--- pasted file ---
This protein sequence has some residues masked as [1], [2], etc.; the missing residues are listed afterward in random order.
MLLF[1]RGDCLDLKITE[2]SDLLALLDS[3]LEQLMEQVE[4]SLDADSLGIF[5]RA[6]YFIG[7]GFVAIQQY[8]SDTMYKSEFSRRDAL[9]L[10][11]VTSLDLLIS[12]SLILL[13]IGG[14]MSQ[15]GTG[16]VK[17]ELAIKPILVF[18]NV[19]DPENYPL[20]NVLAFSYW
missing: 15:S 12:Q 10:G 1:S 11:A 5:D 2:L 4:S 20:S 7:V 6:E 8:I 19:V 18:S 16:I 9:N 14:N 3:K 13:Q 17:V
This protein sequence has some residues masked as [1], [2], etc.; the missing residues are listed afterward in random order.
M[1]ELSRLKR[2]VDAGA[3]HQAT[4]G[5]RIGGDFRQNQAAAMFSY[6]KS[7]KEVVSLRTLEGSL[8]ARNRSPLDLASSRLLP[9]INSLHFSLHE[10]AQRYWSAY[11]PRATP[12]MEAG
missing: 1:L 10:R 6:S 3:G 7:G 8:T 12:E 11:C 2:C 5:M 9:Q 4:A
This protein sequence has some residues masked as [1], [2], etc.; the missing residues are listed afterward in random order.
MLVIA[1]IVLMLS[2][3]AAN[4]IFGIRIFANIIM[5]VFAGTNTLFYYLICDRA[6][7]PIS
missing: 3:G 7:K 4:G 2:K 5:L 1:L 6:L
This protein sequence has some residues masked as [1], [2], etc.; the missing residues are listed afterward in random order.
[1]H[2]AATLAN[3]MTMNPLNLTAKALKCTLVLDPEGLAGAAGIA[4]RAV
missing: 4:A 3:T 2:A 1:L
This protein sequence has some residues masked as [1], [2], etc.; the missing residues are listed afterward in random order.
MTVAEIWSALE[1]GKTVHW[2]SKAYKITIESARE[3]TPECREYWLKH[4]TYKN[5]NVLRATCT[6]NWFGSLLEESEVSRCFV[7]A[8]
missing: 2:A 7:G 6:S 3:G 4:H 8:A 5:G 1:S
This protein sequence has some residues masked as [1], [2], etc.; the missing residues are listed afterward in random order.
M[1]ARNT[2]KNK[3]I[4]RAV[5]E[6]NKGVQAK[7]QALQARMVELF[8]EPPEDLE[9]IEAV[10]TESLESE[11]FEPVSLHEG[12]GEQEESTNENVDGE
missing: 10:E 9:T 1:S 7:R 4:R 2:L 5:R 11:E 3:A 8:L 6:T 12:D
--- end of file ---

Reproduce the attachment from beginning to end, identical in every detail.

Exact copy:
This protein sequence has some residues masked as [1], [2], etc.; the missing residues are listed afterward in random order.
MLLF[1]RGDCLDLKITE[2]SDLLALLDS[3]LEQLMEQVE[4]SLDADSLGIF[5]RA[6]YFIG[7]GFVAIQQY[8]SDTMYKSEFSRRDAL[9]L[10][11]VTSLDLLIS[12]SLILL[13]IGG[14]MSQ[15]GTG[16]VK[17]ELAIKPILVF[18]NV[19]DPENYPL[20]NVLAFSYW
missing: 15:S 12:Q 10:G 1:S 11:A 5:D 2:L 4:S 20:S 7:V 6:E 8:I 19:V 18:S 16:I 9:N 14:N 3:K 13:Q 17:V
This protein sequence has some residues masked as [1], [2], etc.; the missing residues are listed afterward in random order.
M[1]ELSRLKR[2]VDAGA[3]HQAT[4]G[5]RIGGDFRQNQAAAMFSY[6]KS[7]KEVVSLRTLEGSL[8]ARNRSPLDLASSRLLP[9]INSLHFSLHE[10]AQRYWSAY[11]PRATP[12]MEAG
missing: 1:L 10:R 6:S 3:G 7:G 8:T 12:E 11:C 2:C 5:M 9:Q 4:A
This protein sequence has some residues masked as [1], [2], etc.; the missing residues are listed afterward in random order.
MLVIA[1]IVLMLS[2][3]AAN[4]IFGIRIFANIIM[5]VFAGTNTLFYYLICDRA[6][7]PIS
missing: 3:G 7:K 4:G 2:K 5:L 1:L 6:L
This protein sequence has some residues masked as [1], [2], etc.; the missing residues are listed afterward in random order.
[1]H[2]AATLAN[3]MTMNPLNLTAKALKCTLVLDPEGLAGAAGIA[4]RAV
missing: 4:A 3:T 2:A 1:L
This protein sequence has some residues masked as [1], [2], etc.; the missing residues are listed afterward in random order.
MTVAEIWSALE[1]GKTVHW[2]SKAYKITIESARE[3]TPECREYWLKH[4]TYKN[5]NVLRATCT[6]NWFGSLLEESEVSRCFV[7]A[8]
missing: 2:A 7:G 6:S 3:G 4:H 8:A 5:G 1:S
This protein sequence has some residues masked as [1], [2], etc.; the missing residues are listed afterward in random order.
M[1]ARNT[2]KNK[3]I[4]RAV[5]E[6]NKGVQAK[7]QALQARMVELF[8]EPPEDLE[9]IEAV[10]TESLESE[11]FEPVSLHEG[12]GEQEESTNENVDGE
missing: 10:E 9:T 1:S 7:R 4:R 2:L 5:R 11:E 3:A 8:L 6:T 12:D